It is not surprising that there has been a concern that requiring Parliamentary approval to trigger the Brexit process might well have led those elected and unelected representatives to ‘frustrate the will’ of the 17 million who expressed a preference to leave … because democracy is a strange thing, and a Parliamentary democracy is stranger still.

But the concern has not (so far) materialised, and Parliament has made its political judgement about firing the starting pistol.  Exercising such judgement is, after all, what the ‘will of the people’ elected Members of Parliament to do in 2015 – albeit now with the benefit of the subsequent ‘advice’ of the 51% of the population who also voted in the Referendum.

I make these observations not to disagree with the outcomes of democratic processes, or to seek to undermine their democratic legitimacy – and certainly not to support Winston Churchill’s point that “the best argument against democracy is a five-minute conversation with the average voter”.  Rather, I think we should recognise the partial and often fragile, fleeting and febrile nature of the various expressions of ‘the will of the people’: we should not be tempted to cast them as inviolable or incontrovertible truths.  After all, democracy allows the people to change their minds – and their governments – over time.  And so, although democracy might well be a strange thing and even perhaps (to return to Churchill) the worst form of government, it is still as he says better than “all those other forms that have been tried from time to time”!  We should respect and cherish it accordingly.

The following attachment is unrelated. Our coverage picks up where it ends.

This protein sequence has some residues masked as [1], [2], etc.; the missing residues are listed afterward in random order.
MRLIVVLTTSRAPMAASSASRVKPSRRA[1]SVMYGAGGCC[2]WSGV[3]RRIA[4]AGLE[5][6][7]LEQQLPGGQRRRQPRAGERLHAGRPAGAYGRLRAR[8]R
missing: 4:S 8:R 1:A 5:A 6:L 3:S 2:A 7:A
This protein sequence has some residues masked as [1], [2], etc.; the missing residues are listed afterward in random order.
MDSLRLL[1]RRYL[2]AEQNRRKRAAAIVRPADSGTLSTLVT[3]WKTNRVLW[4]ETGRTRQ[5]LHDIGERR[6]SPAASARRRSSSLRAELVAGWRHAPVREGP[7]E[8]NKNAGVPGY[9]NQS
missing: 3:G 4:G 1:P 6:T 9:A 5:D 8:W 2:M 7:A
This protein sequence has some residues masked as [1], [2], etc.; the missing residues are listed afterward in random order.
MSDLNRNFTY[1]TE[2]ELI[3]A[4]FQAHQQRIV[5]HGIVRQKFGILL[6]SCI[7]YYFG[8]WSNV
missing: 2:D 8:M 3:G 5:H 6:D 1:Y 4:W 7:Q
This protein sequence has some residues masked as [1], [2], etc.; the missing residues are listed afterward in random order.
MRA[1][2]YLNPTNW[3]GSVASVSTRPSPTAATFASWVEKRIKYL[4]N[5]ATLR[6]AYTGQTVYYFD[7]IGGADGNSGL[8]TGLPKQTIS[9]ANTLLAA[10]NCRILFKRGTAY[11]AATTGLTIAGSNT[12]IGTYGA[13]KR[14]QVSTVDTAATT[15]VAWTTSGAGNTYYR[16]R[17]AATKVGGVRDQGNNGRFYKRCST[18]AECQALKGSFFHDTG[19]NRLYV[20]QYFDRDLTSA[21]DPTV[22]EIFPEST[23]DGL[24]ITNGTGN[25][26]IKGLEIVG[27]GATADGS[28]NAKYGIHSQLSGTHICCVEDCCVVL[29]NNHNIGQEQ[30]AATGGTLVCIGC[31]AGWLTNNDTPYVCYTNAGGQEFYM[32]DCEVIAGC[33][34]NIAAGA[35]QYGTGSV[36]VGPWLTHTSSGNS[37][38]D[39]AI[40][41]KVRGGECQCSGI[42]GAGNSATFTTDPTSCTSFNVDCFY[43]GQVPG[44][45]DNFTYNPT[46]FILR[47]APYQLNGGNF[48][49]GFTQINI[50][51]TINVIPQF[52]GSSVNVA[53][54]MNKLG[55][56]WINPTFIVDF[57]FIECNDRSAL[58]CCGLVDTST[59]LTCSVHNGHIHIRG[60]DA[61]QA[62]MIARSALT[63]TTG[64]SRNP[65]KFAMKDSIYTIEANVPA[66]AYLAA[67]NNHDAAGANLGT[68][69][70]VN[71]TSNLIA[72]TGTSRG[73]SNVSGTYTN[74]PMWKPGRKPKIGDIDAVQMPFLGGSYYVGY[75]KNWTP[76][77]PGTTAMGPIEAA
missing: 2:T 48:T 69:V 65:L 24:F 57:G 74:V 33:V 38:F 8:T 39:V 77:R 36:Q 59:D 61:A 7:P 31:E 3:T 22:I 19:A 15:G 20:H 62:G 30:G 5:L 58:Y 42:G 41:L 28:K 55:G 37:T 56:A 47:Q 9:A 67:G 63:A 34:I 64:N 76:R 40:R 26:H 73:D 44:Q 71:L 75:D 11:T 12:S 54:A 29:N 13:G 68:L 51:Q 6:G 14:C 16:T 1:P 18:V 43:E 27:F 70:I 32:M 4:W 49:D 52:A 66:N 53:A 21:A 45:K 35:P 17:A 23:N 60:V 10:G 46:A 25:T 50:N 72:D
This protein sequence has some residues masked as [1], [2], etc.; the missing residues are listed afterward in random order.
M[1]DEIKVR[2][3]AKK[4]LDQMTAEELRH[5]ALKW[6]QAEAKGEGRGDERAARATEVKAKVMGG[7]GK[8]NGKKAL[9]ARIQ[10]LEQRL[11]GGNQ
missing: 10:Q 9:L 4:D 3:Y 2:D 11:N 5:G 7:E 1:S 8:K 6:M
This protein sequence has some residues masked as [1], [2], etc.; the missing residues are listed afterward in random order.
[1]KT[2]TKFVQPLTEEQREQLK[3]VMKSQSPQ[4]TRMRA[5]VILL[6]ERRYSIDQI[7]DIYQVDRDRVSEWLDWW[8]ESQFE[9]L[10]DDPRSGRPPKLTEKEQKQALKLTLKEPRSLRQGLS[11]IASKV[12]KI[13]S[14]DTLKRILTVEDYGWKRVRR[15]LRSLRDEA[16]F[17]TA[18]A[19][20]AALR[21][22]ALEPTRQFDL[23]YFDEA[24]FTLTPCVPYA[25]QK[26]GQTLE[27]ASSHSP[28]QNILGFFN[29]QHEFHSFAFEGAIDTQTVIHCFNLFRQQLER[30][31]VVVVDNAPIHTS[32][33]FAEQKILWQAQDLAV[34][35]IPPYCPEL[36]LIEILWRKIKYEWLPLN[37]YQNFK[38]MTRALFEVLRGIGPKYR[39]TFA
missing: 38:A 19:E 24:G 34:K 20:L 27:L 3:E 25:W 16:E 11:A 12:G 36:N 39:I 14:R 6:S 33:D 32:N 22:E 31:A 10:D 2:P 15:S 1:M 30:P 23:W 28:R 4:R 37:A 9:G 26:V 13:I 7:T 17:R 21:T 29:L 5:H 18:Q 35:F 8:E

A regulatory postscript

The reaction of some politicians and mainstream media to the High Court and Supreme Court judgements in Miller has clearly questioned the independence and integrity of judges and the judicial process.  Given that Government ministers have a duty under section 3 of the Constitutional Reform Act 2005 to uphold the independence of the judiciary (and, indeed, in the case of the Lord Chancellor, also to defend that independence), the combination of what has been said and not said has inevitably raised doubts about the commitment of political and media influences and influencers to judicial independence and, by necessary implication, to the rule of law.  Paradoxically, the very exercise of the rule of law and of judicial independence has led some to question and undermine these fundamental underpinnings of our democratic constitution.

In these circumstances, the recent call by the Legal Services Board in its paper on the need for legislative reform of legal services regulation – and in particular for a stronger separation and independence of that regulation from government – becomes more relevant and pressing.  This position was also echoed by the Competition and Markets Authority in its market study (para 5.145; and more from me on this report here).  In a post-Brexit world, the international position and competitiveness of the UK’s legal services need to remain assured; and the adoption of English law as a governing law of choice, and the use of English courts and judges for dispute resolution, are vital for a successful, independent future.  Without true respect for the rule of law, as well as the recognised independence of legal advice, lawyers and the judiciary from government and political influence, that global position cannot be secure.

Far from Brexit being a reason for postponing further regulatory reform (as some have suggested), recent events have further emphasised how necessary and pressing the need for reform has become.